The last will and testament of Gordon Battelle (and a hefty gift of more than $1 million) founded the Battelle Memorial Institute in the early 1920s. But without his mother, we might not be here to tell the tale.
Annie Norton Battelle saw great value in the company her son founded and she left the balance of the family’s fortune (about $2 million) to the organization when she died. That was crucial to its longevity.
Battelle opened its doors in October 1929 – right in the middle of the stock market crash that led to the Great Depression. Without Annie’s contribution, the company would have been in much more precarious position.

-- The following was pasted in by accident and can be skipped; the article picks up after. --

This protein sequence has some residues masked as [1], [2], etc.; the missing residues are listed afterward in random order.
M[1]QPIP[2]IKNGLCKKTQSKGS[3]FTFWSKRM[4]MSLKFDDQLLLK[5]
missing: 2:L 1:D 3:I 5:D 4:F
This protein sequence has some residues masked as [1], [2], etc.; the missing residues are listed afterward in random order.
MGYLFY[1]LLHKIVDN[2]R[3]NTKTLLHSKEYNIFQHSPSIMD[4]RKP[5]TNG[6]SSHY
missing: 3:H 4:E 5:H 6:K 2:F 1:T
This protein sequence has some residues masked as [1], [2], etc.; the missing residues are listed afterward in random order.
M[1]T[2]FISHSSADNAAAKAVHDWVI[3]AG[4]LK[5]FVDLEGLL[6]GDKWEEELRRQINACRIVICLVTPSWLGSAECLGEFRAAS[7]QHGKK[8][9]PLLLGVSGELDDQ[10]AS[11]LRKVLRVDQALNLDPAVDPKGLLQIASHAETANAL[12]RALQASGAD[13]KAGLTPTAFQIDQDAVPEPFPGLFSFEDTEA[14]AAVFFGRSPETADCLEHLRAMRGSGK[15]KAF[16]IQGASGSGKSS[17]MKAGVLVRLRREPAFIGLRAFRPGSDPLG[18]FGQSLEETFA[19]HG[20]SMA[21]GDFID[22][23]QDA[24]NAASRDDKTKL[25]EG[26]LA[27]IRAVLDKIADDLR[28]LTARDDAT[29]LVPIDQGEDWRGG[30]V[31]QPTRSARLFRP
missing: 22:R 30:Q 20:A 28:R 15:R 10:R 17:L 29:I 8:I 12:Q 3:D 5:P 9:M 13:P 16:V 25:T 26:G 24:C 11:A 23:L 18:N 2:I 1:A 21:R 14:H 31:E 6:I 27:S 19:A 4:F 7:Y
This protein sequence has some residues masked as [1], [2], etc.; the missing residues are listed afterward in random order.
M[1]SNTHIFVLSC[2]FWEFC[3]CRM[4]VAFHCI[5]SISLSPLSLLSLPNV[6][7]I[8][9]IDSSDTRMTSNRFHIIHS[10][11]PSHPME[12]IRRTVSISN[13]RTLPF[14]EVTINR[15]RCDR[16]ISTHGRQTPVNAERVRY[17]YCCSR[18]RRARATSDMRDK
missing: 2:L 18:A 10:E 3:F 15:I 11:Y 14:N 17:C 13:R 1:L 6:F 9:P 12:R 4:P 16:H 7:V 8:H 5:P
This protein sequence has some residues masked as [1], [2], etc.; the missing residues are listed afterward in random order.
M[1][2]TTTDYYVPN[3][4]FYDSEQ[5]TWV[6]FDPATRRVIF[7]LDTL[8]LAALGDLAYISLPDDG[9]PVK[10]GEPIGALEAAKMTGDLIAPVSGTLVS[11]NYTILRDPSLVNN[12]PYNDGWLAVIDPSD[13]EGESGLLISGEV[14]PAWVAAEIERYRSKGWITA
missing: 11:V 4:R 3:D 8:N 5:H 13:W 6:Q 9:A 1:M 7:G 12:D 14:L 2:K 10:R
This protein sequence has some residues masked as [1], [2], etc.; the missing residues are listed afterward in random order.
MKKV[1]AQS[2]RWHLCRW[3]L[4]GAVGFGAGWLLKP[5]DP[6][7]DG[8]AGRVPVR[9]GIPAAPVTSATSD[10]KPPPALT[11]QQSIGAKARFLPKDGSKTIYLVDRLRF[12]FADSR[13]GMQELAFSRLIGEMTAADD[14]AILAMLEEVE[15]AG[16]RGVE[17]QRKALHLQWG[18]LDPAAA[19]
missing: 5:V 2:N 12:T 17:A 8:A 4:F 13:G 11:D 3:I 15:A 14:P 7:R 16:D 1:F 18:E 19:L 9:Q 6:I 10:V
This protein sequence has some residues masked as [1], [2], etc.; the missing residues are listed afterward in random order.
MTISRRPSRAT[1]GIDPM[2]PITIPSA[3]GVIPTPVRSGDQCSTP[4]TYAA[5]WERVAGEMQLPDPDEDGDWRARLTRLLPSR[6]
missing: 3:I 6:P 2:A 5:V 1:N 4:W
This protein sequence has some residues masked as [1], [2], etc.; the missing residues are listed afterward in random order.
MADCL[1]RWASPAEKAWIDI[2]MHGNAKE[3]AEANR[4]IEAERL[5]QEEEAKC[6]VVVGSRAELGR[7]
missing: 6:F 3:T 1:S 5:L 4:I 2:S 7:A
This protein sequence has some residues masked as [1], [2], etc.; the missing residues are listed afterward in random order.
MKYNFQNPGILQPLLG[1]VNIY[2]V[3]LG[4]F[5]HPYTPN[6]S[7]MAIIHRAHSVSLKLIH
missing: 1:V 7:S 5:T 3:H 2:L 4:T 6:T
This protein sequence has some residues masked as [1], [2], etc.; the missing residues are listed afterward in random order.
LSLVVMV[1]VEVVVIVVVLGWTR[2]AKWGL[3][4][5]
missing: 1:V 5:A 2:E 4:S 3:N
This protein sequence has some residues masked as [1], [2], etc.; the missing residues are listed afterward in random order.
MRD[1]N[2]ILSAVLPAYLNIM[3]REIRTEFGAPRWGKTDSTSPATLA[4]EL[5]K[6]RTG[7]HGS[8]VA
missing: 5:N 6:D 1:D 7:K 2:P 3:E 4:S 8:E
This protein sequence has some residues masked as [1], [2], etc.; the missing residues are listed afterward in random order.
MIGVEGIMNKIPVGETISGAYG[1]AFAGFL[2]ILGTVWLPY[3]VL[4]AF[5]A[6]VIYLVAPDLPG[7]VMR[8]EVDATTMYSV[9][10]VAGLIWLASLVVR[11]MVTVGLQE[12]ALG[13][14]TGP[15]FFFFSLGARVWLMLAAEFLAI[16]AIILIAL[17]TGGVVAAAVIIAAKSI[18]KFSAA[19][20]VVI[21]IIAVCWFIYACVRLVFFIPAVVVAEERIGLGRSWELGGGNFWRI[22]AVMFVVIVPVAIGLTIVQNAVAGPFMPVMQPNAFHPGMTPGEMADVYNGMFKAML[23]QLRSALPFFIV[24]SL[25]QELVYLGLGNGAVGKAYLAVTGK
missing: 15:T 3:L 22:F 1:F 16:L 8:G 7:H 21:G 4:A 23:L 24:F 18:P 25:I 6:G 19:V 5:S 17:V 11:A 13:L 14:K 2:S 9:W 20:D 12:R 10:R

Annie was a woman ahead of her time, and we like to believe she helped instill some of the values our organization adheres to today.
She was a suffragette and was involved in several organizations throughout the Columbus, Ohio community including:
- First woman trustee of the Columbus Metropolitan Library
- Member of the Board of Directors of the Columbus Women's Club
- President of the Women's Republican Club of Ohio
- Member of the Executive Board of Children's Hospital
- Member of the Assay Commission of 1923
- Ohio Delegate at Large to the Republican National Convention of 1924
Annie also was a National Council Member of the National Women’s Party, and in 1920, she was among those who protested the Republican National Convention to include the endorsement of women’s suffrage before a nomination was made.
At Battelle, women have been an essential asset in our work to translate scientific discovery and technology advances into societal benefits. And we thank you, Annie, for leading the way.
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